The Tin Drum, Shoreditch Town Hall

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Oskar is a child of myth and legend. Or maybe he’s just bad-tempered and noisy. Either way, he comes into a fictional world of darkening shadows that’s clearly pre-WWII Europe. Born with a fully adult brain, he looks down on most people around him but has simple, childish request – that his mother buys him a tin drum.

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This Beautiful Future, Yard Theatre

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by guest critic Nastazja Somers

France 1944. A young French girl Elodike runs to meet her lover, a German soldier Otto. Their love is innocent and pure, the exact opposite of the world around them. This is a place that has been torn by war, despair and hunger. Yet the young pair of lovers find time and space to make love, talk about their family and friends, and most importantly connect – despite their differences.

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Secret Life of Humans, Edinburgh Festival Fringe

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Ava is fascinated by human beings. Not just generally, but in the academic, evolutionary sense. She’s also going through a tough time and needs a break, so she’s on the pull. Jamie’s also after a distraction and the two matched on Tinder, so now, after millions of years of evolution, these two people are having dinner.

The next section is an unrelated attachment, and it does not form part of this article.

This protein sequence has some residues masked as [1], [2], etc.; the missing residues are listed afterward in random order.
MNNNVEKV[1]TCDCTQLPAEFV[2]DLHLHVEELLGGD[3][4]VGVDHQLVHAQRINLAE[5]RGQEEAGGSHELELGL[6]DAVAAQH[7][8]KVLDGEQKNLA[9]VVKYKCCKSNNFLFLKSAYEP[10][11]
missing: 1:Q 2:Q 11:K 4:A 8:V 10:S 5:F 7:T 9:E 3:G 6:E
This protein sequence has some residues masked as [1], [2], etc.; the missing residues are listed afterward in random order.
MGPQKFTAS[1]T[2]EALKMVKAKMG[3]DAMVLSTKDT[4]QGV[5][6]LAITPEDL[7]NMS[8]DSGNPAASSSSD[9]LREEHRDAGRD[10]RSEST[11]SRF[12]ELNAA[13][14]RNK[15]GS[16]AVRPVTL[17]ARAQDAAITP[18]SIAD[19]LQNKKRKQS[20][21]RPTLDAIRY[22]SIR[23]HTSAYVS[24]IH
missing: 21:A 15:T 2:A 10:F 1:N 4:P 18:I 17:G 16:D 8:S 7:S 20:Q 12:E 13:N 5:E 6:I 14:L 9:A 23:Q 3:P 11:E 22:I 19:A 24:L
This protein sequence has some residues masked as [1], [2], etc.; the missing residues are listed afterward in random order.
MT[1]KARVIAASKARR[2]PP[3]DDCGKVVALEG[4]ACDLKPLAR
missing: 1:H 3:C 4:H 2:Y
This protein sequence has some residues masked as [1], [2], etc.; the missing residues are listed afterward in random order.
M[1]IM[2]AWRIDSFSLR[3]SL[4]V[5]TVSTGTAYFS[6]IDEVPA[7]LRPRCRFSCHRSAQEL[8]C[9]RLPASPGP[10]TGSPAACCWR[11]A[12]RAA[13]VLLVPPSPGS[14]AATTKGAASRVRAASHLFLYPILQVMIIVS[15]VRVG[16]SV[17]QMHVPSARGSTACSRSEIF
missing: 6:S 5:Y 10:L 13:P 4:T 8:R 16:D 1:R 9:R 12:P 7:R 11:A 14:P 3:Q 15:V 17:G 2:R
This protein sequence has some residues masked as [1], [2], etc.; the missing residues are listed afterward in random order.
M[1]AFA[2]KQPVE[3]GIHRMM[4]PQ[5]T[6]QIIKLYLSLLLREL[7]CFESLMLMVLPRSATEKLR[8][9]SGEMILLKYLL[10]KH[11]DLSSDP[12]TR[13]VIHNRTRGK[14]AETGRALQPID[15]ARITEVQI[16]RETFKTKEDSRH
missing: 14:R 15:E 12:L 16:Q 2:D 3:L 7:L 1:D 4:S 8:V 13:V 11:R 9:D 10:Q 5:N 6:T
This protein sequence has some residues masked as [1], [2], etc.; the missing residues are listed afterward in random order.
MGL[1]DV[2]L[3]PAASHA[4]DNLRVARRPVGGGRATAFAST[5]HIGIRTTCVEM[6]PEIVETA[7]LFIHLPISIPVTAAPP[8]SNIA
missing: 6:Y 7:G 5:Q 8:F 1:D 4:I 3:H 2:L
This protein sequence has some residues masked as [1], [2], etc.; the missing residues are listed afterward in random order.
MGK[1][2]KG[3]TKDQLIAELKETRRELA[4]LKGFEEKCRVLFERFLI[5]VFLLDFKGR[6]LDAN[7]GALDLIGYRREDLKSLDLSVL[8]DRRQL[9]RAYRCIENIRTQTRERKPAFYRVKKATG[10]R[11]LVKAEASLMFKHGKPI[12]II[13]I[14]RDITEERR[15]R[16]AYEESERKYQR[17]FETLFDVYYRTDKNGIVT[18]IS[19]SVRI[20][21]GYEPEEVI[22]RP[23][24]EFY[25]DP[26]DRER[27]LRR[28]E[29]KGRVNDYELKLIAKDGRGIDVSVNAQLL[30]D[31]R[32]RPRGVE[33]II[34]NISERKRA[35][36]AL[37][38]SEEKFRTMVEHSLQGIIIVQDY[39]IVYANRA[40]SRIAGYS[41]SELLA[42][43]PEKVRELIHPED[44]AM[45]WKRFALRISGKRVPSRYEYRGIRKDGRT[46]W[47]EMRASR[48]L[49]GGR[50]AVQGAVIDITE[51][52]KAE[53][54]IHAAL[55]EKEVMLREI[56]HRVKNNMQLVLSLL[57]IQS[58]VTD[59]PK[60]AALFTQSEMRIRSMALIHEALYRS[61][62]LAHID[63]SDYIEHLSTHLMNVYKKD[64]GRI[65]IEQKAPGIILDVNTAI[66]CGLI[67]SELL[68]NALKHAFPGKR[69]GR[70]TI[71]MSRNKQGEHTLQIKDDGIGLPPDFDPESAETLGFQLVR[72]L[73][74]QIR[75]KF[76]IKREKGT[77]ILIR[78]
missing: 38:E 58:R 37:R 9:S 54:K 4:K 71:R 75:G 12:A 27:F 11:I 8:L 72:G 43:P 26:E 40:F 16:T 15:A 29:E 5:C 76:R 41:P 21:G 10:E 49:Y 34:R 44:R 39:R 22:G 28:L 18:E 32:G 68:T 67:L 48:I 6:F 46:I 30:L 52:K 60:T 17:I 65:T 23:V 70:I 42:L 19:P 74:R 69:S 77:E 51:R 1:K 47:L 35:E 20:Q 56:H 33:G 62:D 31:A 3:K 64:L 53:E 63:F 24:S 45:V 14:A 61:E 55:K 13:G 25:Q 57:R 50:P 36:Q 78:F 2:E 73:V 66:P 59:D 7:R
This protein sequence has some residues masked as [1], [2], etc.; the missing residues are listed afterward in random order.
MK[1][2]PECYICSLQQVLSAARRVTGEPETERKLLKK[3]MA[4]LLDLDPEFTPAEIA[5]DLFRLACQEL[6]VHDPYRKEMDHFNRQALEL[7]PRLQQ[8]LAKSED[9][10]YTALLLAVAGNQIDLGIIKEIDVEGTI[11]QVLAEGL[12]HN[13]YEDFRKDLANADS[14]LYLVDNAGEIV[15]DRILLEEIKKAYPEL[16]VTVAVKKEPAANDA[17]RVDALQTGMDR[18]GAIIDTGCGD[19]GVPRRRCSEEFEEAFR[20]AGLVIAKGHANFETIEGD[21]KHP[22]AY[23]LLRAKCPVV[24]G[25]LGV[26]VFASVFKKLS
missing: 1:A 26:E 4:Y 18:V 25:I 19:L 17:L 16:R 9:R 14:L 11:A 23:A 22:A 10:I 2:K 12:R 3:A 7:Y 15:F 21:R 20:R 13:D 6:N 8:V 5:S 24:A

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I Am My Own Wife, Wimbledon Studio Theatre

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Charlotte von Mahlsdorf was a collector and museum curator in East Berlin who survived WWII and the the Stasis, and murdered her abusive father when she was a teenager. More remarkably, she was transgender. I Am My Own Wife is primarily her biography and a tribute to her achievements, but also the research process by playwright Doug Wright. Wright set out to make a play about her, but was so affected by her stories that his reactions make their way into the text. It deservedly won all major American theatre awards after its Broadway premier in 2003, but Unusual Theatre Company’s production doesn’t serve the text as well as it could.

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Miss Nightingale, The Vaults

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By guest critic Alistair Wilkinson

Fly to the front line. Sing some songs. Win the war. Live happily ever after. Sounds easy, right? That’s the idyllic goal that two queers, an unmarried mother and an unborn child feel in Matthew Bugg’s dreamy production of Miss Nightingale. This gorgeous depiction of 1940’s Britain hits you right in the feels and pulls on all heartstrings. The set provides an intimate cabaret club vibe, decorated with posters stating memorable lines from the wonderful songs that are performed throughout.

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The Doppel Gang, Tristan Bates Theatre

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By an anonymous guest critic